My NYSC: A Full Year of Redefinition | Part 2: Camp

<span class="dojodigital_toggle_title">My NYSC: A Full Year of Redefinition | Part 2: Camp</span>

My NYSC: A Full Year of Redefinition | Part 2: Camp

The alarm blared by 4 am. I was awake by 3:37. I had brushed my teeth (outside, in the quadrangle, which I later learnt was not acceptable), used the toilet to flush out whatever remnant of the previous 3 days’ ordeal was still left in my system, and had taken my bath. It was like any regular camping experience, and I was no stranger to camps, so I knew to wake early and finish up my shit before the place becomes the muster point for a different kind of clarion call, a not-so-palatable kind. The alarm blare was accompanied, right on time (and they maintained this for all 21 days of camp, right on time, except the night after the carnival. We marshalled for morning parade by 6 am – two hours later instead – that day) by the military men, of various ranks and shades, blowing their many whistles, and I was on my mufti. I looked around; I wasn’t the only one in that room donned so, but odds were that in the entire camp of over two thousand potential youth corpers (yup, they made sure to emphasize the fact that going to camp does not equal becoming a corps member, everyday), that very Thursday, I would be one of at most seventy persons not dressed in the traditional white-on-white.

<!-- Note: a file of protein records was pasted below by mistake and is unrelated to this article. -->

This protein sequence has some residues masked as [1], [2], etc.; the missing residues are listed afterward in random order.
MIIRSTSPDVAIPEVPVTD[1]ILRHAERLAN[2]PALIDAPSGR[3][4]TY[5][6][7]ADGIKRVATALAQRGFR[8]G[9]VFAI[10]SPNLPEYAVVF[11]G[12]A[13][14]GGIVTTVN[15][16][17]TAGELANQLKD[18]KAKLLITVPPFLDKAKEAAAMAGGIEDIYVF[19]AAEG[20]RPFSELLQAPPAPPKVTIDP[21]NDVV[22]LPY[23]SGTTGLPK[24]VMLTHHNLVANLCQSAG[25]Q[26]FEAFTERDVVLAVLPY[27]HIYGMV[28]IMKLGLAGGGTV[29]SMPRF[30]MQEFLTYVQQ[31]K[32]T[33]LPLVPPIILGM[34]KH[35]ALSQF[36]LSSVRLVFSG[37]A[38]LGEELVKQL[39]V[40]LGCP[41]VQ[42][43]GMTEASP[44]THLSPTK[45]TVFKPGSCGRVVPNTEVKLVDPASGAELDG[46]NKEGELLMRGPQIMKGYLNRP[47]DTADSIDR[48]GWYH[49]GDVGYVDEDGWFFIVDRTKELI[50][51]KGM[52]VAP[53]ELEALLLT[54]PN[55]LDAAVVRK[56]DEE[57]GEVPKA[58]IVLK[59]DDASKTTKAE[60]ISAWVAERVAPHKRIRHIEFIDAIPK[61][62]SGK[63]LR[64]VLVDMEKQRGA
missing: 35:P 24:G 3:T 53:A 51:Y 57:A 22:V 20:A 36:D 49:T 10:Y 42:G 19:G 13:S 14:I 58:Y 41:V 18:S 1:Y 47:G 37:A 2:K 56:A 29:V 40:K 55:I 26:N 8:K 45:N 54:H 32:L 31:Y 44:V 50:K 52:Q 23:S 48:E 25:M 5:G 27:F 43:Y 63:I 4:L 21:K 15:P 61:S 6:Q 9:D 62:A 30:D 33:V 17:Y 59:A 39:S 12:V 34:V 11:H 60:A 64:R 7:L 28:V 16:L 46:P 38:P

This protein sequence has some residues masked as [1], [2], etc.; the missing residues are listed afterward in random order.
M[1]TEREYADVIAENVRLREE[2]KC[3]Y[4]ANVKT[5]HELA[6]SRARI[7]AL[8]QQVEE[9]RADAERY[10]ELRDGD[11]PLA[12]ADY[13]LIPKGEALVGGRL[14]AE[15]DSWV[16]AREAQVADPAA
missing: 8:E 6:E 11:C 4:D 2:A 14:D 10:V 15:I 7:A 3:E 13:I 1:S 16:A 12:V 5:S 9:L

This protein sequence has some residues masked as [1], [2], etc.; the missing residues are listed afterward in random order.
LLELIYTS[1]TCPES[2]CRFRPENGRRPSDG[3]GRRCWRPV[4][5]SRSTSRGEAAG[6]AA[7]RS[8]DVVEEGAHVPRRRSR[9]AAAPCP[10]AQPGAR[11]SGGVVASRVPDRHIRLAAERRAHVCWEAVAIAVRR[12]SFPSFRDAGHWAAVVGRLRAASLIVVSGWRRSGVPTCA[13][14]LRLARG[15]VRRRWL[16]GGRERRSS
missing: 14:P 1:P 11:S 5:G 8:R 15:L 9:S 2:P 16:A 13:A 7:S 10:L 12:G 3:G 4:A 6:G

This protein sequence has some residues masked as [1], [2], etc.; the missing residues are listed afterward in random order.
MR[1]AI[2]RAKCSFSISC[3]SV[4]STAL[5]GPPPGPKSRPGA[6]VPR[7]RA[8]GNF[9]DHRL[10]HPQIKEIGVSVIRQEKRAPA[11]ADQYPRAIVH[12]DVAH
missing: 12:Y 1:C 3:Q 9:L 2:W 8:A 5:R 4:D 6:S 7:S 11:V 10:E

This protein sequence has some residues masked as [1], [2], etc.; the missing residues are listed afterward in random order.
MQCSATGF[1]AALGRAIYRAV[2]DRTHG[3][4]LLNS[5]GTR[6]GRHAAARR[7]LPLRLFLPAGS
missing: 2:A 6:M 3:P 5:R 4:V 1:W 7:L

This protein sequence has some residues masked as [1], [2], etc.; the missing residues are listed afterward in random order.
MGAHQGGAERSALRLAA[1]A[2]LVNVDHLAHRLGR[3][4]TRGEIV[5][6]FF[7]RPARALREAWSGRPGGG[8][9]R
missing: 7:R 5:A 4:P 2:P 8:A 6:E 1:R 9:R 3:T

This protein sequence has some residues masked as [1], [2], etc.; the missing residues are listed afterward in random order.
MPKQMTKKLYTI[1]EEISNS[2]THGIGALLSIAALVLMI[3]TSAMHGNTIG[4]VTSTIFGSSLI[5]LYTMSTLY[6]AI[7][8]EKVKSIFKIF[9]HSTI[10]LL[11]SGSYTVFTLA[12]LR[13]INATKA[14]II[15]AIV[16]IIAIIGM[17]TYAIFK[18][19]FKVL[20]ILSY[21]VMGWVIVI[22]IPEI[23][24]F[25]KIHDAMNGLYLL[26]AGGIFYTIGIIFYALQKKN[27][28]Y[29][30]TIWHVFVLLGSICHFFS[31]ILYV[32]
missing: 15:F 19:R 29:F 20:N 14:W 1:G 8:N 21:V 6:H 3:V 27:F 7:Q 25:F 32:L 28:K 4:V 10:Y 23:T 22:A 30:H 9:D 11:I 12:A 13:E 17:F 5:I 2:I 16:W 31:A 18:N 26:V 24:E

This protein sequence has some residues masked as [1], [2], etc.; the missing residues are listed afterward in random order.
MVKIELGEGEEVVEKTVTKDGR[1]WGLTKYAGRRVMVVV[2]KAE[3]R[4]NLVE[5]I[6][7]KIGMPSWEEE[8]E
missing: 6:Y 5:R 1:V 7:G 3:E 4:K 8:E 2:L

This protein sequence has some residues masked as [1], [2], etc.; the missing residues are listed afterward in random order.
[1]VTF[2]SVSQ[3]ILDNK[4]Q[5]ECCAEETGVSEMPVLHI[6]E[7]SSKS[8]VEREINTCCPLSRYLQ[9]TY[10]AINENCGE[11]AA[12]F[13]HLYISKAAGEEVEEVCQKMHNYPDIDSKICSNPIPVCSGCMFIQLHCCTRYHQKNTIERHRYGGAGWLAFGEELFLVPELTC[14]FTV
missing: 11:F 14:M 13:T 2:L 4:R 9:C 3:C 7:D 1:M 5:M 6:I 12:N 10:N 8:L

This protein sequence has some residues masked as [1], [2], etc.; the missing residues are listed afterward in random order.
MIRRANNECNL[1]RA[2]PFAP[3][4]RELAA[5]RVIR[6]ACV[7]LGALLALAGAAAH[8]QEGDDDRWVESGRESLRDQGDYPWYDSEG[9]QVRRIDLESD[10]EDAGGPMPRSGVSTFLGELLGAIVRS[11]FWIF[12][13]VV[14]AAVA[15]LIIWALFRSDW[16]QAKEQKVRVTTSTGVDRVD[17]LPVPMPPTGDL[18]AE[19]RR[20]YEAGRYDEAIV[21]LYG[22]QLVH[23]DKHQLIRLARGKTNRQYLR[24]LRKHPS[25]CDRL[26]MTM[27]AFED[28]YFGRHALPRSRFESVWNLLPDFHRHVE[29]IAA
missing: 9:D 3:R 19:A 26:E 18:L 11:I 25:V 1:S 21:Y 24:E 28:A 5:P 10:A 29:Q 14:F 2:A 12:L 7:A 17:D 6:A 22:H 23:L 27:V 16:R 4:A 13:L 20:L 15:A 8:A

I stepped out onto the wide expanse of the Dakingari camp parade ground on that weather-dry Thursday morning, sun still coming up, sparse movements, the mami market waking up too, and there, then, I felt the first chill of the entire NYSC experience. I was like, “this is it! This is the moment where I decide how this coming year will pan out for me. Will I retire at the back seats and let inactivity or laissez-faire responses to action be the order of my day, or will I finally live, become part of something different, feel life a little differently than I had known, and be adventurous?”

Suffice it to say that choosing the latter has proved worth my while every single time. Yes, there had been overwhelming moments, but they matter not when placed side by side with the gains of living beyond my comfort zone.


My comfort zone: Throughout my life, up till camp, I had allowed being uptight be the order of my day. Some will term it ‘being serious’, but I knew many free-spirited persons who aren’t afraid to bungee-jump off The Golden Gate at a second’s notice, but who as well take their business as serious as whatever you think is the most serious thing ever. Knowing this, I decided to be Jack who realized that with good work comes good play.